Where Australia Stands in the Global Data Jungle

Australia has been fairing pretty well in the global data stakes and is in 8th position for 4G speeds with averages of 32.5Mbps and it’s available to 79.34% of the population which puts it in 13th place globally. OpenSignal revealed this information in a recent report it released. It doesn’t use geographic coverage or overall population but it gauges its figures on the amount of time that users are able to access a 4G network. Their figures might not quite match those suggested by Optus, Telstra and Vodafone.

South Korea leads the field at 95.71% while the U.S. offers 92.03% coverage while New Zealand trailed in 55th place globally, offering availability to just 57.8% of its population. When it comes to speed, Singapore leads the way with breakneck speeds of 45.86Mbps and New Zealand offering average speeds of 34.94Mbps.

OpenSignal’s reporting was disputed a year ago, showing that the Australian population’s access to 4G stood at an average of 74% with speeds of 21Mbps. At the same time, Australian telcos said their 4G network coverage exceeded 90% and now they indicate that for Telstra 98% is covered, for Optus 95% coverage and Vodafone 95.3% coverage.

1800MHz Spectrum Offers More 4G in Australia

Optus recently announced its expansion intentions for its 4G network in Canberra through the use of its securing of the 1,800MHz spectrum at the auction of the Australian Communications and Media Authority (ACMA) earlier on this year. The telco spent AU$196 million at the February auction of the 1,800MHz spectrum. Vodafone has followed in the steps of Optus by upgrading its network at 84 sites in Canberra with its 1,800MHz spectrum.

Kevin Milroy, Vodafone’s CEO, said that through its investments the telco had gone through a range of upgrading in its attempts to offer better reliability, performance and speed, and performance competing favourably with its rivals. Telstra hasn’t been left dragging its feet either and has concentrated through its 1,800MHz spectrum of boosting its 4G network covering 200 additional sites in South Australia and North Queensland.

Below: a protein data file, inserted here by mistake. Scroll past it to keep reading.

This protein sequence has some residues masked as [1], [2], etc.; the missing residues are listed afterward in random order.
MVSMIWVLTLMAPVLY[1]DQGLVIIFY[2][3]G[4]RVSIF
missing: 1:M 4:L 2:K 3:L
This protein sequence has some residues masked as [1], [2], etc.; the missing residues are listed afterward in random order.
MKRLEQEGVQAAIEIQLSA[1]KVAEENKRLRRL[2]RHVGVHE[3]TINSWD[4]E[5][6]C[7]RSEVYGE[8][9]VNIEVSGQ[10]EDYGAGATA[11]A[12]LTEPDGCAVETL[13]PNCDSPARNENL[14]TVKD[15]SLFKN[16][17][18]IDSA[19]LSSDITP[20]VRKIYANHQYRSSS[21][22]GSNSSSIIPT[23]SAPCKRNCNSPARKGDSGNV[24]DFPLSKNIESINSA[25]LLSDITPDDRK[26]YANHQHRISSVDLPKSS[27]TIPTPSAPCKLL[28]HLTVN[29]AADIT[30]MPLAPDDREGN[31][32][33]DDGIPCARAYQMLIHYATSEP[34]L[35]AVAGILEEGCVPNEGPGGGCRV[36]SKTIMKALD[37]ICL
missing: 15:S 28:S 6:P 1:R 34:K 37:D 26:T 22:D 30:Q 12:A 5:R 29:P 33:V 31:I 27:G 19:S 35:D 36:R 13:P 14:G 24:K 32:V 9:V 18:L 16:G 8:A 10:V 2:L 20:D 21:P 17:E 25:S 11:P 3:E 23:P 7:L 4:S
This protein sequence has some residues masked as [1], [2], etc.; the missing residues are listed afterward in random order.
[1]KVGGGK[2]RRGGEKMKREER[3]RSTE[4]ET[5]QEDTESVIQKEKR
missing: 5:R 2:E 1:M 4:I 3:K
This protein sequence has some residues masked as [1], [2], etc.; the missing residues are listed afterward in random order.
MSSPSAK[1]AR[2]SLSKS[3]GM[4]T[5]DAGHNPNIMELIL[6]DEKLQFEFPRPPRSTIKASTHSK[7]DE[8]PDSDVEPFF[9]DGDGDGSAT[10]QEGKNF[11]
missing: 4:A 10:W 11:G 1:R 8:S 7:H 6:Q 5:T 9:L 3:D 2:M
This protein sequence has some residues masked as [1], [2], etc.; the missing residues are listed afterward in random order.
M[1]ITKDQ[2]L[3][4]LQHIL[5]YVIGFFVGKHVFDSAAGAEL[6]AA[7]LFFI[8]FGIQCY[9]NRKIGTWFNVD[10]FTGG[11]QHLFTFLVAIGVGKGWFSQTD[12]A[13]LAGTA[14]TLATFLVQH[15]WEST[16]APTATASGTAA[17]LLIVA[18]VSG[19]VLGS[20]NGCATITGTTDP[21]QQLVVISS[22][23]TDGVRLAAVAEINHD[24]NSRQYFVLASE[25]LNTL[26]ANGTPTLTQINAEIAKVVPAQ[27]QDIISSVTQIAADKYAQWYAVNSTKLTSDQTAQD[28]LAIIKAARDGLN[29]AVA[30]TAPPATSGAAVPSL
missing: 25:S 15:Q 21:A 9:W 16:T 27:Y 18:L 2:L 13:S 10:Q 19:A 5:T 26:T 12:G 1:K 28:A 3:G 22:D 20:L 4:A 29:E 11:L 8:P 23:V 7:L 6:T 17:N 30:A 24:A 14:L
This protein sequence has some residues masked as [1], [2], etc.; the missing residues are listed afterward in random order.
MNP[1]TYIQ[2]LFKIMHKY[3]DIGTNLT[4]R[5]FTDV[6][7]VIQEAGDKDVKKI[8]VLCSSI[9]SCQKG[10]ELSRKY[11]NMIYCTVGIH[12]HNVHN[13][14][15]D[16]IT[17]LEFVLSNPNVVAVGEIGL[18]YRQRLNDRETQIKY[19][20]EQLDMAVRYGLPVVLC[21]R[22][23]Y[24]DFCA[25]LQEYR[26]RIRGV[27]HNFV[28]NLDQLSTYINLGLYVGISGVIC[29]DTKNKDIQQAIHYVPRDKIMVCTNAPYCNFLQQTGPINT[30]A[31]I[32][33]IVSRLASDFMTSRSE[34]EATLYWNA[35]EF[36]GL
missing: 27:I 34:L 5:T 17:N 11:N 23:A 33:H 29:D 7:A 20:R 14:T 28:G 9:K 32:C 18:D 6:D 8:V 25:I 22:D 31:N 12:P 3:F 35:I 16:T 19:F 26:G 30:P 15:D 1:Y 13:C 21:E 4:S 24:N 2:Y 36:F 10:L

The Federal government has been in on the act recently by announcing its decision to auction the 2x 15MHz of the spectrum 700MHz band that was left over at the 2013 auction of digital dividends. This came after Vodafone Australia’s suggestion of buying the whole spectrum outright.

The portion of the 700MHz spectrum that was auctioned in 2013 by ACMA is used for extra 4G mobile broadband covering long distances.

Conclusion

Australia’s 3 main telcos continue battling with each other to get the lion’s share of customers on their 4G networks. In conjunction with their efforts, high speed accessible mobile data services are just about becoming bread and butter for so many network users that there is no turning back in the quest for supremacy by network providers.

Already, the majority of people consider that mobile data, voice, and video are now quickly becoming a necessary ingredient in their lives. They are now used extensively by both individual consumers and businesses alike and new, less developed countries are pushing ahead with faster speeds as much as the more developed world.

Mobile subscribers are skyrocketing in numbers and bandwidth availability for video and data is moving that way too. It has been projected that in the next five years mobile video will become more widely adopted. Backhaul capacity has to increase so that mobile broadband, video services and data access are able to effectively provide the necessary support to consumers while keeping down the costs of mobile infrastructure.

 

 

Neil Aitken

Having worked in 3 countries for 4 telcos on both voice and data products, Neil is in a position to give you the inside track. Get beyond the marketing messages to the best plan for you.